I’ve been re-reading the 1983 classic, “Ogilvy on Advertising” to see how much has changed — and how much has remained the same — in advertising over the years. One constant is the challenge of how to measure sales impact in advertising, and the tension of long-term brand building versus short-term direct response.
As David Ogilvy wrote (more than a decade before the first digital display ad):
“For all their research, most advertisers never know for sure whether their advertisements sell. Too many other factors cloud the equation. But direct-response advertisers, who solicit orders by mail or telephone, know to a dollar how much each advertisement sells … I am convinced that if all advertisers were to follow the example of their direct response brethren, they would get more sales per dollar. Every copywriter should start his career by spending two years in direct response.”
Four decades later, there remains an entrenched divide in marketing between long-term brand branding and short-term direct response. Exec Strategy Director at A&E DDB, Tom Roach, recently wrote an excellent essay called “The Wrong and the Short of it,” where he excoriates the false choice between long-term and short-term thinking in marketing, which he calls “wrong-termism.”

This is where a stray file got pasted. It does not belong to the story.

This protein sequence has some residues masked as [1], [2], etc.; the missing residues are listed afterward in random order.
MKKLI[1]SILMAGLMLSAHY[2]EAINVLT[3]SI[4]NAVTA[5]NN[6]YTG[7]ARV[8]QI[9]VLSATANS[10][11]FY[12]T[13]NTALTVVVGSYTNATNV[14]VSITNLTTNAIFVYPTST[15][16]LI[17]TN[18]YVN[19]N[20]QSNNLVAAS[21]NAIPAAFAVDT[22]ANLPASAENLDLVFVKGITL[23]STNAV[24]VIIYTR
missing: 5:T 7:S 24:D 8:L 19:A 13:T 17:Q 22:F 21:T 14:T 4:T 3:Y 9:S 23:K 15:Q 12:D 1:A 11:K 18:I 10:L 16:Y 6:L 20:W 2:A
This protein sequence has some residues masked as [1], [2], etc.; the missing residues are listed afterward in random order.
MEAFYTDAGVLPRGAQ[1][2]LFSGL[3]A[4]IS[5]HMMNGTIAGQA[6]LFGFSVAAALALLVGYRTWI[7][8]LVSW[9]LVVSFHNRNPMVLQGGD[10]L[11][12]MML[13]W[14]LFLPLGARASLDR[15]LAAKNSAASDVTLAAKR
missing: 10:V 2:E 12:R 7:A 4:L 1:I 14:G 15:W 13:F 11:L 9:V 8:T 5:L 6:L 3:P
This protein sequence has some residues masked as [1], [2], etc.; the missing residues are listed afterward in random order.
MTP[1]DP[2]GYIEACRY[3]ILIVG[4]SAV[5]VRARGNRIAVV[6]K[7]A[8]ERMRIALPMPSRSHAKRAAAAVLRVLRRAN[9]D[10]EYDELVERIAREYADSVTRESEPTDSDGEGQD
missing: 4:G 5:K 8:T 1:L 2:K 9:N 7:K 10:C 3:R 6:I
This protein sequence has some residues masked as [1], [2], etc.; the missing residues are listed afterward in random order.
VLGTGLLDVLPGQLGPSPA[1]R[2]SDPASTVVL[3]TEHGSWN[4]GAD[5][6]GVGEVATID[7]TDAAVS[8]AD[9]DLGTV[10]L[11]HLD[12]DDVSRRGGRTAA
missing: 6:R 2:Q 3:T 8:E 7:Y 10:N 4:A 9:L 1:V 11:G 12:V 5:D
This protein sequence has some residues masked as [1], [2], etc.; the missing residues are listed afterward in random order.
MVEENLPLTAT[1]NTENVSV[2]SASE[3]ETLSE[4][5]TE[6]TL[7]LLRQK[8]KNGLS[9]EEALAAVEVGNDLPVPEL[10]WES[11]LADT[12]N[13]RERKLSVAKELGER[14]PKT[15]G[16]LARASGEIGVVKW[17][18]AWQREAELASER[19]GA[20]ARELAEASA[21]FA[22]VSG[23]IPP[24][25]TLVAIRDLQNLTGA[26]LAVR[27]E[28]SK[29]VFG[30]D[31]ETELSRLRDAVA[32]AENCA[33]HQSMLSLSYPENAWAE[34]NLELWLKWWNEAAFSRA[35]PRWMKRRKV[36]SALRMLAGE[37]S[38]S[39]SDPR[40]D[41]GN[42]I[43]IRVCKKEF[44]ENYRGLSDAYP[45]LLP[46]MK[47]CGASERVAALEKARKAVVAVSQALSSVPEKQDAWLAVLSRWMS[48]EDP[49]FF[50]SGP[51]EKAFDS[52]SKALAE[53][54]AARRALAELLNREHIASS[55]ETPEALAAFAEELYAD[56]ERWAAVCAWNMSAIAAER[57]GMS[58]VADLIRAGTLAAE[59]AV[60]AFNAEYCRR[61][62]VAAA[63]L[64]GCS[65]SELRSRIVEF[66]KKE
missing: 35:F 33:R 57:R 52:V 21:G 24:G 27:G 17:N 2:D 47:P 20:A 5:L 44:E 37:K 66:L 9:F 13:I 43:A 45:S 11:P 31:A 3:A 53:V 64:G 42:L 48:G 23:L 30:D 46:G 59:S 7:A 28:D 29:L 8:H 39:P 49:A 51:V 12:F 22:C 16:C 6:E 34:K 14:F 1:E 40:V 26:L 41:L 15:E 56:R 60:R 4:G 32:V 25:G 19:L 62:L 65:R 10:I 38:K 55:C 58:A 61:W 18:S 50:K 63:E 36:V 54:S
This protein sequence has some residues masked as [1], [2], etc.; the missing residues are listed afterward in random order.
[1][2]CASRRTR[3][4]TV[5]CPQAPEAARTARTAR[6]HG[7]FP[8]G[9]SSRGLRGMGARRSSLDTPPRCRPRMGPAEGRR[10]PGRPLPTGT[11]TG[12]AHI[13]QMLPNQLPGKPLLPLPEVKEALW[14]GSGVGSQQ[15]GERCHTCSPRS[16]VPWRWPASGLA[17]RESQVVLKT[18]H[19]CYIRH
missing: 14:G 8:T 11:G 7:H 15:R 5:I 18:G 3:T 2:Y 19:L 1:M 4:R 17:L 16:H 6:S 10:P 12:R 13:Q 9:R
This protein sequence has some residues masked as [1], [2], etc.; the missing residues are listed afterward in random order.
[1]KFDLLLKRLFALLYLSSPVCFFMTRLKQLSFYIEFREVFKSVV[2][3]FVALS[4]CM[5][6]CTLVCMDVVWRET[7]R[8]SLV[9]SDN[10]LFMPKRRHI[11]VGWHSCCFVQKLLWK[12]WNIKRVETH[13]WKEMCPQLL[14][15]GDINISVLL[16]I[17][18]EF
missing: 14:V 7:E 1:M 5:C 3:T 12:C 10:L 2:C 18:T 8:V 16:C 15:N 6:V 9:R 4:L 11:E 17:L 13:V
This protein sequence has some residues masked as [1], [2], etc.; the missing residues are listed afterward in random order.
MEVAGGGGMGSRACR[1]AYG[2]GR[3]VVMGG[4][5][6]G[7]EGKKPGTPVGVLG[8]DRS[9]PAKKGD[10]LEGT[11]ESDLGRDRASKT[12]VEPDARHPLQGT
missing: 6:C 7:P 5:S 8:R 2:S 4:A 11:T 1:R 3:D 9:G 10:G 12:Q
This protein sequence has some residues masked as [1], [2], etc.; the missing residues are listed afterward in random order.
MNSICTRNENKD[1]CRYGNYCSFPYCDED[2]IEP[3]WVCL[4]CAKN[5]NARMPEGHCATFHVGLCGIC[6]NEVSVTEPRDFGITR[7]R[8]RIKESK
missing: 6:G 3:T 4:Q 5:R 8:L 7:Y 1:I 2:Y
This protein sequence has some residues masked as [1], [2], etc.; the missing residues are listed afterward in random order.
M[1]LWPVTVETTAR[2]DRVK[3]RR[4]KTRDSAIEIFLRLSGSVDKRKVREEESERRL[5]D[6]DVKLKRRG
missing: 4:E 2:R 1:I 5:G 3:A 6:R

Short-term performance marketing frequently gets a bad rap, but Tom points at that blindly following “long-termism” is also flawed. As he put it:
“There’s always been a lot of magical thinking about the long term in advertising. That you can just do something big and expensive as a one-off, then close your eyes and cross your fingers and hope no one commercially-oriented asks any awkward questions for six to twelve months, until future sales start magically happening…
“And whilst short-termism may give people a bad name within certain corners of the marketing world, it may actually be long-termism that gives some marketers a bad name within their organisations and amongst the rest of the business community, perhaps because some marketers appear to act like selling’s a dirty word to them.”
A related factor I see in marketing is the revolving door of many marketing jobs. CPG brand managers frequently change brands every 12-18 months and CMO tenure continues to slip. Spencer Stuart’s latest Annual CMO Tenure study pegged the average CMO tenure at 41 months, down two months from the previous year.
Tom Roach shared this chart on the combinatory effect of long-term and short-term tactics, based on his research with Dr. Grace Kite.
Tom went on to argue:
“Brands should be aiming to create long-term communications engineered for immediate success. Advertising that, in the words of the great Jeremy Bullmore, sells ‘both immediately and forever’”
And as David Ogilvy put it, “If it doesn’t sell, it isn’t creative.”
Here are a few related cartoons I’ve drawn over the years: